A new study concludes that Moody’s gave significantly higher ratings on bonds and derivatives issued by companies in the investment portfolios of its two largest shareholders, including Warren Buffett’s Berkshire Hathaway and took longer to downgrade them than its rival Standard & Poor’s.
The study joins a large body of literature probing the effects of ownership on supposedly objective businessdecisions, including how managers cater to activist investors who buy large stakes in their companies. It doesn’t prove analysts at Moody’s deliberately fiddled with the ratings on companies owned by its owners, said co-author Shivaram Rajgopal of Emory University’s Goizueta Business School, “but there’s a lot of statistical smoke.”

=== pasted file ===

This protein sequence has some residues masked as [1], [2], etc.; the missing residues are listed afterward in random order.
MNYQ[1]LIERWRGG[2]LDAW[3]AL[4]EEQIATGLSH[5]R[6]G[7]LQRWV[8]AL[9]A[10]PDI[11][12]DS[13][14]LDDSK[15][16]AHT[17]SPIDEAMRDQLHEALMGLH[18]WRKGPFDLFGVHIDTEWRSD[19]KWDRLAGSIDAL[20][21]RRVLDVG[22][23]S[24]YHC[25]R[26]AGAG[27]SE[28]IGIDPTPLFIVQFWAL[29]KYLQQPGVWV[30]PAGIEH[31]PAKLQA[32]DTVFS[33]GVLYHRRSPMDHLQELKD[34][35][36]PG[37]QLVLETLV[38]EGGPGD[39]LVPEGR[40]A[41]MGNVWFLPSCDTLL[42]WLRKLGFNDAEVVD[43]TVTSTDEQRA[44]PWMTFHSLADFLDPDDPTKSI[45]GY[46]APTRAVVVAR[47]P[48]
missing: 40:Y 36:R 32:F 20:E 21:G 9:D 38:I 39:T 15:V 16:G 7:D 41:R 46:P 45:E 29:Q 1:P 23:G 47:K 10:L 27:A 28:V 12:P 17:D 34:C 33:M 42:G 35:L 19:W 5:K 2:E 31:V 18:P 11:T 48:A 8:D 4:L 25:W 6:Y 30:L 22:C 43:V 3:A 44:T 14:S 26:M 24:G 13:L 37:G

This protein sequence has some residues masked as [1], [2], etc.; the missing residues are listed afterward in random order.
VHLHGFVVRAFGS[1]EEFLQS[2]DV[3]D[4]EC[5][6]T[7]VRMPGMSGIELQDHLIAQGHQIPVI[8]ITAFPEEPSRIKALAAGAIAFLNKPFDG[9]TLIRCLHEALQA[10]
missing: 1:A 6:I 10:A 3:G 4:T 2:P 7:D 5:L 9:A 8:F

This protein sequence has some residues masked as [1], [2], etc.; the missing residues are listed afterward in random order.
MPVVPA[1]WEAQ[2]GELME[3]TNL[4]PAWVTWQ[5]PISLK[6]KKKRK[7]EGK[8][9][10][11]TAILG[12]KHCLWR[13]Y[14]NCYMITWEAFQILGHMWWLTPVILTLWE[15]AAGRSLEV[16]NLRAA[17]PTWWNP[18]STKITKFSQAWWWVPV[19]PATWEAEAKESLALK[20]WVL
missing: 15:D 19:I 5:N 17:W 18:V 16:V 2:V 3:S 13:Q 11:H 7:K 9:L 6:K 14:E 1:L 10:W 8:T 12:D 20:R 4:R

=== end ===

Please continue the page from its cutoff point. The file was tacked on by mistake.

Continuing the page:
About the Professor
Shivaram Rajgopal joined Goizueta Business School in June 2010. Prior to joining Emory he was a chaired professor in the Foster School of Business of the University of Washington. Shiva’s research focuses in two areas: the investigation of the determinants and consequences of financial reporting strategies, and the exploration of the relationships between executive compensation (stock options) and the executive behavior such as risk taking.